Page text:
- Sesame crispbread. Do you love to sink your teeth into something crunchy every now and then? Then this is for you.
- Cheese chips. Looking for a crunchy chip to snack on or to enjoy with guacamole or dip? This two-ingredient fix will keep you satisfied!
- Onion rings. Make your own low-carb and gluten-free onion rings in the oven – simple and delicious.
- Tortilla pizza. These mouthwatering mini-pizzas are as big on flavor as they are low in carbs. In just a few minutes you’ll be snacking on a gooey pizza loaded with all the lip-smacking stars of this Italian classic.
- Creamy keto shrimp tacos. Why should taco fillings have all the fun? In this recipe, the cheesy taco shells share the starring role with shrimp in a luscious cream sauce.
- Salami and cheese chips. A crunchy low-carb snack that only takes minutes to prepare. Salami and cheese in a delicious combination. Perfection!
- Zucchini chips. Do you miss potato chips on a low-carb diet? Now you don’t have to. You’ll need several zucchinis for a bowl of these chips, but they are truly delicious!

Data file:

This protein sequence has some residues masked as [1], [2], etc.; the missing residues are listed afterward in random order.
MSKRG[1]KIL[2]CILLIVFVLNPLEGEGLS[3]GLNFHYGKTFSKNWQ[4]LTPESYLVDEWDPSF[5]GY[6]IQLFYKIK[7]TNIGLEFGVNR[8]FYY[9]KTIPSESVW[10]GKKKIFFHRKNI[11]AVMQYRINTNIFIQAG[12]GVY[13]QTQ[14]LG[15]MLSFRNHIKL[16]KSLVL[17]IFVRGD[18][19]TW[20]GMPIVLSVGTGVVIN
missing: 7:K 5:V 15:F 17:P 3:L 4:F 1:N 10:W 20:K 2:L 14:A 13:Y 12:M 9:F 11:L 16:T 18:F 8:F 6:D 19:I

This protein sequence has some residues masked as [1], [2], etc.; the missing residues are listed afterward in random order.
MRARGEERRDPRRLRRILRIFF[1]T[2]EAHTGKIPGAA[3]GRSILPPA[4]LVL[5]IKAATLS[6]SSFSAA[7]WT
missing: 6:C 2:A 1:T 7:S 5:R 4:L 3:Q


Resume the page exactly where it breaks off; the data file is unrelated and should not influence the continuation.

- Low-carb granola bars. A healthier and lower-carb option to all the sugary bars out there. Make your own bars with nuts, seeds, healthy fats and truly dark chocolate.
- Cheese roll-ups. It’s perhaps the fastest, most simple low-carb snack you can make – and it tastes great. Cheese roll-ups are perfect as a low-carb snack that you’ll make in just a few seconds.
- Cheddar cheese and bacon rolls. Cheese and bacon! What’s not to love? This awesome keto snack is easy and quick to make.
- Kale chips. Do you want healthy and tasty green chips with very few carbohydrates? We usually have kale in the holiday season, so we made some and found that they were quite tasty.